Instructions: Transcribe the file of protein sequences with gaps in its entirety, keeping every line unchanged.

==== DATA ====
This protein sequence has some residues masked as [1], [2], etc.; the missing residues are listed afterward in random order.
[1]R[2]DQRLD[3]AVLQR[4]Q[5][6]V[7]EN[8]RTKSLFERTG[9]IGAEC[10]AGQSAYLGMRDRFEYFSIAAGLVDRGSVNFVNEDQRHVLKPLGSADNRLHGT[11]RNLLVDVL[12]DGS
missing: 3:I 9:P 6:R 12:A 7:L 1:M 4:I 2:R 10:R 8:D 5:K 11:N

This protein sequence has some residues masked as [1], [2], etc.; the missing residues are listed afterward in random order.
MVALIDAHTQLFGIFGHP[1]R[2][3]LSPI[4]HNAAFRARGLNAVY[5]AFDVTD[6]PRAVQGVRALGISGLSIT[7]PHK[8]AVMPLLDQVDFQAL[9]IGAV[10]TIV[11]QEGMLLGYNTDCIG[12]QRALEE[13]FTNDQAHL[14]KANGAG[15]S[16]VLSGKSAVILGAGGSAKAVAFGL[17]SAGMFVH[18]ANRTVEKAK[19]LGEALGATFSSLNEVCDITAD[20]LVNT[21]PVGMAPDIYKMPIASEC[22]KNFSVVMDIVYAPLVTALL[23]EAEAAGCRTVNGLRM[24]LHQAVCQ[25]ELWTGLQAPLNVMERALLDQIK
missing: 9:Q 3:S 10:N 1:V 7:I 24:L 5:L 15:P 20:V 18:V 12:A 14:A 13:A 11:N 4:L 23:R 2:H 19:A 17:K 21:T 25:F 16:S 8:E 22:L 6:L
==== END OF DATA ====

This protein sequence has some residues masked as [1], [2], etc.; the missing residues are listed afterward in random order.
[1]R[2]DQRLD[3]AVLQR[4]Q[5][6]V[7]EN[8]RTKSLFERTG[9]IGAEC[10]AGQSAYLGMRDRFEYFSIAAGLVDRGSVNFVNEDQRHVLKPLGSADNRLHGT[11]RNLLVDVL[12]DGS
missing: 3:I 9:P 6:R 12:A 7:L 1:M 4:I 2:R 10:R 8:D 5:K 11:N

This protein sequence has some residues masked as [1], [2], etc.; the missing residues are listed afterward in random order.
MVALIDAHTQLFGIFGHP[1]R[2][3]LSPI[4]HNAAFRARGLNAVY[5]AFDVTD[6]PRAVQGVRALGISGLSIT[7]PHK[8]AVMPLLDQVDFQAL[9]IGAV[10]TIV[11]QEGMLLGYNTDCIG[12]QRALEE[13]FTNDQAHL[14]KANGAG[15]S[16]VLSGKSAVILGAGGSAKAVAFGL[17]SAGMFVH[18]ANRTVEKAK[19]LGEALGATFSSLNEVCDITAD[20]LVNT[21]PVGMAPDIYKMPIASEC[22]KNFSVVMDIVYAPLVTALL[23]EAEAAGCRTVNGLRM[24]LHQAVCQ[25]ELWTGLQAPLNVMERALLDQIK
missing: 9:Q 3:S 10:N 1:V 7:I 24:L 5:L 15:P 20:V 18:V 12:A 14:A 13:A 11:N 4:L 23:R 2:H 19:A 17:K 21:T 25:F 16:S 8:E 22:L 6:L